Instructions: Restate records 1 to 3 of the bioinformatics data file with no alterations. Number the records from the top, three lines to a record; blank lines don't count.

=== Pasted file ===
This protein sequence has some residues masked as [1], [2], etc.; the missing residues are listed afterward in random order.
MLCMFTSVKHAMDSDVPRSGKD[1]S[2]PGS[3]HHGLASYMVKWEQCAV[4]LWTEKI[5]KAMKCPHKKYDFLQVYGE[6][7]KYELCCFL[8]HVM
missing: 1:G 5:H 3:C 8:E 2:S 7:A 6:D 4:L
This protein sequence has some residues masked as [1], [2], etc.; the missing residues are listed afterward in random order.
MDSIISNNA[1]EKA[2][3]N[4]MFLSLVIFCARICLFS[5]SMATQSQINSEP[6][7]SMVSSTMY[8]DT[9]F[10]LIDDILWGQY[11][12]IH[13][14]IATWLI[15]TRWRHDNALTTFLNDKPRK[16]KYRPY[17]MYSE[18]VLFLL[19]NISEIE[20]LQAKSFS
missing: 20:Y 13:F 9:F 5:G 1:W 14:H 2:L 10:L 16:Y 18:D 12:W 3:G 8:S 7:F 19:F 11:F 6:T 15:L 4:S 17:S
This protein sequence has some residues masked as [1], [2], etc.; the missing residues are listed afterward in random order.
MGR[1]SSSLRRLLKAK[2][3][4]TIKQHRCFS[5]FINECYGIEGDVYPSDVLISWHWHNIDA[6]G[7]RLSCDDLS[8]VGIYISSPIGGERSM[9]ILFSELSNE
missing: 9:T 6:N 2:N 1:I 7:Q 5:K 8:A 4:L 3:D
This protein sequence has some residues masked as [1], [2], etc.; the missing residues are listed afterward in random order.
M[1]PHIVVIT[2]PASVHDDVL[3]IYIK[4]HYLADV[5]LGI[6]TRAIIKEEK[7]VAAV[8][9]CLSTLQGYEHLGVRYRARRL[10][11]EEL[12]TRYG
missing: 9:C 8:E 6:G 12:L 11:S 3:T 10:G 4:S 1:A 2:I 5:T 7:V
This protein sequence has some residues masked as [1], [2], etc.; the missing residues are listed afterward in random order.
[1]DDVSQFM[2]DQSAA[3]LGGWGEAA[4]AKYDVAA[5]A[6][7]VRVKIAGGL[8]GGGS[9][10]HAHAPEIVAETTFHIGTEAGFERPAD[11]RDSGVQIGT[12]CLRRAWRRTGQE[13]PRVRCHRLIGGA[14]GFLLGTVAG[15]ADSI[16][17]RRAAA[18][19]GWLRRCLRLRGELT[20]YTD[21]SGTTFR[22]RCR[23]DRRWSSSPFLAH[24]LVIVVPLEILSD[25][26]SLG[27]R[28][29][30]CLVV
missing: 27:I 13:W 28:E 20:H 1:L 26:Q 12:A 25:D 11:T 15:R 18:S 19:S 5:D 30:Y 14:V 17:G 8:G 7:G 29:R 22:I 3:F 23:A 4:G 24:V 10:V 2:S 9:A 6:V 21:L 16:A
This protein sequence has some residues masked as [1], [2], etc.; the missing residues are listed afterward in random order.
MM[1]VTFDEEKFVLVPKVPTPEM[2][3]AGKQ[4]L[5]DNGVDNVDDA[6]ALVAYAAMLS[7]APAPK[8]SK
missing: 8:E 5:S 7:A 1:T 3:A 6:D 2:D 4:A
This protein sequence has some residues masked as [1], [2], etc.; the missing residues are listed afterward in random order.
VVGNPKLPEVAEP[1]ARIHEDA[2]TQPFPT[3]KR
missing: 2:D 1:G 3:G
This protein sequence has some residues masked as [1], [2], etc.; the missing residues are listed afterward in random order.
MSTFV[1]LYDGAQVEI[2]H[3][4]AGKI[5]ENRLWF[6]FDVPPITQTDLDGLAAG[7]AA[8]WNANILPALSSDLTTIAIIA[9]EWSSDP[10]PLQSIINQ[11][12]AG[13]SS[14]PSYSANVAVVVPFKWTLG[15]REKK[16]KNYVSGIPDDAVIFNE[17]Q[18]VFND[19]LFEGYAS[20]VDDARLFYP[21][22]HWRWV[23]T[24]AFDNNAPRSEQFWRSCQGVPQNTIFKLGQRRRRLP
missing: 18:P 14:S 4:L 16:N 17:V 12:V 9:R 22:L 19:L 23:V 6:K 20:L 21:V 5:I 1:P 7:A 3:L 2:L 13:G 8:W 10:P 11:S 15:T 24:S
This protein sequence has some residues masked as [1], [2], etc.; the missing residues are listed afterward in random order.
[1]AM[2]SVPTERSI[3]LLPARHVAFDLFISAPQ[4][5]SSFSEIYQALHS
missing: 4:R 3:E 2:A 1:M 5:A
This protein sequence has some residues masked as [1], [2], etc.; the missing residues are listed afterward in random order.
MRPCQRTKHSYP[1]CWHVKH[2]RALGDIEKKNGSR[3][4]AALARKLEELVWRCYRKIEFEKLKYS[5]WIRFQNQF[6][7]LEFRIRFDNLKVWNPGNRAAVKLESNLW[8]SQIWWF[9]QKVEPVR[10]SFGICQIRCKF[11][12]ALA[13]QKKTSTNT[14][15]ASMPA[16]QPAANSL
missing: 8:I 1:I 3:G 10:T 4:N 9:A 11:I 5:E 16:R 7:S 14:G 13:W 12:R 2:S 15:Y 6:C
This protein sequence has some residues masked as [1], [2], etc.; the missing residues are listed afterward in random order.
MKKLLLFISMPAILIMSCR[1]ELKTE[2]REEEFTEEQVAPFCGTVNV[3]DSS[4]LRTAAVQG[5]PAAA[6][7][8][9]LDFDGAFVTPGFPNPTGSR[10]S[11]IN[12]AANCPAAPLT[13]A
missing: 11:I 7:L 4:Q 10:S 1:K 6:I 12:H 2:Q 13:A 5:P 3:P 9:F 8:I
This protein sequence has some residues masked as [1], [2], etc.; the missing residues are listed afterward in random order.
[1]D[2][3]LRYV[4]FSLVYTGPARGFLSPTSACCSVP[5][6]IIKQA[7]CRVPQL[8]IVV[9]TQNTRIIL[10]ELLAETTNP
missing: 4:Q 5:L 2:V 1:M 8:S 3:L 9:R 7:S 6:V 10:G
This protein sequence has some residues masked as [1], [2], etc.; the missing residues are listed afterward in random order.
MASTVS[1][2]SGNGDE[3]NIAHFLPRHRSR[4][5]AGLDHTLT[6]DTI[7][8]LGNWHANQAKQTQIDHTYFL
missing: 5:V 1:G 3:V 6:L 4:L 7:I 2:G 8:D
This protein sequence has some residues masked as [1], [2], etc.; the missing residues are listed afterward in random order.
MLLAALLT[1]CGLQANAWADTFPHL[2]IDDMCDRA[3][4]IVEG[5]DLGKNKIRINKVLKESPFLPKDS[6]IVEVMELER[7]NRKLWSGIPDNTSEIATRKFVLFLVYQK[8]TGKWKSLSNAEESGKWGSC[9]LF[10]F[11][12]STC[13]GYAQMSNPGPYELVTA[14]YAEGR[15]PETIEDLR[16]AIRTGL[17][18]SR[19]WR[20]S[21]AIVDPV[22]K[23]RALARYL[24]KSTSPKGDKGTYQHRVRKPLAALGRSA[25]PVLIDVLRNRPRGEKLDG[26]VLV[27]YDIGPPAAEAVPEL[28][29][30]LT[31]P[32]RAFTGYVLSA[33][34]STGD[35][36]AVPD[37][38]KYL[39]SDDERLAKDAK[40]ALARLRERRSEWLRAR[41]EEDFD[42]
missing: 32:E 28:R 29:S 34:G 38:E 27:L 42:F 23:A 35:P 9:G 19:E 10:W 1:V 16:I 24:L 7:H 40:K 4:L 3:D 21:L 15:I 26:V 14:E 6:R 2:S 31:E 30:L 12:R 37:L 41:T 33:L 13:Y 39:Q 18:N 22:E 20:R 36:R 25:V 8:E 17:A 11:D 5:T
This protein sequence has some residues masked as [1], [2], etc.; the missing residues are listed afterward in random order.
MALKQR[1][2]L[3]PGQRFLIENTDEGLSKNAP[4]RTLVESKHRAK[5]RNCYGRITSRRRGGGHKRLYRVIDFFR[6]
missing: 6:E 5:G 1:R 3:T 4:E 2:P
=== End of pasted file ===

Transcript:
This protein sequence has some residues masked as [1], [2], etc.; the missing residues are listed afterward in random order.
MLCMFTSVKHAMDSDVPRSGKD[1]S[2]PGS[3]HHGLASYMVKWEQCAV[4]LWTEKI[5]KAMKCPHKKYDFLQVYGE[6][7]KYELCCFL[8]HVM
missing: 1:G 5:H 3:C 8:E 2:S 7:A 6:D 4:L
This protein sequence has some residues masked as [1], [2], etc.; the missing residues are listed afterward in random order.
MDSIISNNA[1]EKA[2][3]N[4]MFLSLVIFCARICLFS[5]SMATQSQINSEP[6][7]SMVSSTMY[8]DT[9]F[10]LIDDILWGQY[11][12]IH[13][14]IATWLI[15]TRWRHDNALTTFLNDKPRK[16]KYRPY[17]MYSE[18]VLFLL[19]NISEIE[20]LQAKSFS
missing: 20:Y 13:F 9:F 5:G 1:W 14:H 2:L 10:L 16:Y 18:D 12:W 3:G 8:S 7:F 19:F 11:F 6:T 15:L 4:S 17:S
This protein sequence has some residues masked as [1], [2], etc.; the missing residues are listed afterward in random order.
MGR[1]SSSLRRLLKAK[2][3][4]TIKQHRCFS[5]FINECYGIEGDVYPSDVLISWHWHNIDA[6]G[7]RLSCDDLS[8]VGIYISSPIGGERSM[9]ILFSELSNE
missing: 9:T 6:N 2:N 1:I 7:Q 5:K 8:A 4:L 3:D